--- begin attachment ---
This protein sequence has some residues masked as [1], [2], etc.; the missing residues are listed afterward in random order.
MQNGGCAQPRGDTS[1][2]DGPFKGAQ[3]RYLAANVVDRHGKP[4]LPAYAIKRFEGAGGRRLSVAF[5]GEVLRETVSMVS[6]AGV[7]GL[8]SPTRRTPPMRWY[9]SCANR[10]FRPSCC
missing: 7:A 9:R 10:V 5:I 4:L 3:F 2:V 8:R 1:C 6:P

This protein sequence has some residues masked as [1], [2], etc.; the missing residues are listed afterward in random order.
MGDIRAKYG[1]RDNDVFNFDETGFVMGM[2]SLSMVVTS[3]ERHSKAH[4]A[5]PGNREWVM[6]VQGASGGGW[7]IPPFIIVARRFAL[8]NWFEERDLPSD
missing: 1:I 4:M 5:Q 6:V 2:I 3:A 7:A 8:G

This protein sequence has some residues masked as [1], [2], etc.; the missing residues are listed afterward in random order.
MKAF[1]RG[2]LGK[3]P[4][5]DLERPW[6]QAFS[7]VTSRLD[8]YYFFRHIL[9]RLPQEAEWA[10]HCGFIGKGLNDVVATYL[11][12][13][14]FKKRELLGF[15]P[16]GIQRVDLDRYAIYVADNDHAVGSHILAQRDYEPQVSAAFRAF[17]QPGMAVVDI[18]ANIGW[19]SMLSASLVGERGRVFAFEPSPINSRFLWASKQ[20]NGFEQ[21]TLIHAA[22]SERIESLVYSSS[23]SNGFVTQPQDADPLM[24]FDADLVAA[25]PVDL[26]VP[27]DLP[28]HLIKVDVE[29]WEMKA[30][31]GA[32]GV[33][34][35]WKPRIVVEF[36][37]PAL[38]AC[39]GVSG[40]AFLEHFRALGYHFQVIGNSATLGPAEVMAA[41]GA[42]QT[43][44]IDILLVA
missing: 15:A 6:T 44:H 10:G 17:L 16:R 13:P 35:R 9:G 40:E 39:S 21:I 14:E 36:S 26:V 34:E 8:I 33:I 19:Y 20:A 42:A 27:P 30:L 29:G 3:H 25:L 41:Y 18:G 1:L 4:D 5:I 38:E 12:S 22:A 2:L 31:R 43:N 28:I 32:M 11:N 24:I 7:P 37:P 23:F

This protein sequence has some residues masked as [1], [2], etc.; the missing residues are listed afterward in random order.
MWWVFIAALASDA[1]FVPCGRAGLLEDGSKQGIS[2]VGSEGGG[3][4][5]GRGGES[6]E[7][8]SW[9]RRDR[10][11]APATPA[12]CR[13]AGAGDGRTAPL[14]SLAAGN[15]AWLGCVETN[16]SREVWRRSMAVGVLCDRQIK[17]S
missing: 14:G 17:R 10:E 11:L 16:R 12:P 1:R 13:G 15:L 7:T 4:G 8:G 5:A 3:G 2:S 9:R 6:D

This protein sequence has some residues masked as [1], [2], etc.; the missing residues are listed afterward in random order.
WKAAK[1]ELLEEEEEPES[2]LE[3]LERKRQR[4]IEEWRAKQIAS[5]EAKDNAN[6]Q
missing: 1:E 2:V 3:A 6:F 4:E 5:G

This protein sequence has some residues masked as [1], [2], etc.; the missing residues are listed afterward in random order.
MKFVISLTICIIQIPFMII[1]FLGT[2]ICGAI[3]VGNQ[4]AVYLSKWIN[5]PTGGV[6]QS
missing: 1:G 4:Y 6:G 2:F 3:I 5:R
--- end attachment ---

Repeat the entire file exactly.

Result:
This protein sequence has some residues masked as [1], [2], etc.; the missing residues are listed afterward in random order.
MQNGGCAQPRGDTS[1][2]DGPFKGAQ[3]RYLAANVVDRHGKP[4]LPAYAIKRFEGAGGRRLSVAF[5]GEVLRETVSMVS[6]AGV[7]GL[8]SPTRRTPPMRWY[9]SCANR[10]FRPSCC
missing: 7:A 9:R 10:V 5:I 4:L 3:F 2:V 8:R 1:C 6:P

This protein sequence has some residues masked as [1], [2], etc.; the missing residues are listed afterward in random order.
MGDIRAKYG[1]RDNDVFNFDETGFVMGM[2]SLSMVVTS[3]ERHSKAH[4]A[5]PGNREWVM[6]VQGASGGGW[7]IPPFIIVARRFAL[8]NWFEERDLPSD
missing: 1:I 4:M 5:Q 6:V 2:I 3:A 7:A 8:G

This protein sequence has some residues masked as [1], [2], etc.; the missing residues are listed afterward in random order.
MKAF[1]RG[2]LGK[3]P[4][5]DLERPW[6]QAFS[7]VTSRLD[8]YYFFRHIL[9]RLPQEAEWA[10]HCGFIGKGLNDVVATYL[11][12][13][14]FKKRELLGF[15]P[16]GIQRVDLDRYAIYVADNDHAVGSHILAQRDYEPQVSAAFRAF[17]QPGMAVVDI[18]ANIGW[19]SMLSASLVGERGRVFAFEPSPINSRFLWASKQ[20]NGFEQ[21]TLIHAA[22]SERIESLVYSSS[23]SNGFVTQPQDADPLM[24]FDADLVAA[25]PVDL[26]VP[27]DLP[28]HLIKVDVE[29]WEMKA[30][31]GA[32]GV[33][34][35]WKPRIVVEF[36][37]PAL[38]AC[39]GVSG[40]AFLEHFRALGYHFQVIGNSATLGPAEVMAA[41]GA[42]QT[43][44]IDILLVA
missing: 15:A 6:T 44:H 10:G 17:L 16:R 13:P 35:R 9:G 40:E 39:S 21:I 14:E 36:S 26:V 34:E 8:I 33:I 19:Y 20:A 42:A 27:P 30:L 29:G 3:H 25:L 41:Y 18:G 1:L 4:D 5:I 38:E 12:S 22:A 2:L 31:R 43:N 28:I 32:M 11:N 24:I 7:P 37:P 23:F

This protein sequence has some residues masked as [1], [2], etc.; the missing residues are listed afterward in random order.
MWWVFIAALASDA[1]FVPCGRAGLLEDGSKQGIS[2]VGSEGGG[3][4][5]GRGGES[6]E[7][8]SW[9]RRDR[10][11]APATPA[12]CR[13]AGAGDGRTAPL[14]SLAAGN[15]AWLGCVETN[16]SREVWRRSMAVGVLCDRQIK[17]S
missing: 14:G 17:R 10:E 11:L 16:R 12:P 1:R 13:G 15:L 7:T 4:G 8:G 5:A 3:G 2:S 9:R 6:D

This protein sequence has some residues masked as [1], [2], etc.; the missing residues are listed afterward in random order.
WKAAK[1]ELLEEEEEPES[2]LE[3]LERKRQR[4]IEEWRAKQIAS[5]EAKDNAN[6]Q
missing: 1:E 2:V 3:A 6:F 4:E 5:G

This protein sequence has some residues masked as [1], [2], etc.; the missing residues are listed afterward in random order.
MKFVISLTICIIQIPFMII[1]FLGT[2]ICGAI[3]VGNQ[4]AVYLSKWIN[5]PTGGV[6]QS
missing: 1:G 4:Y 6:G 2:F 3:I 5:R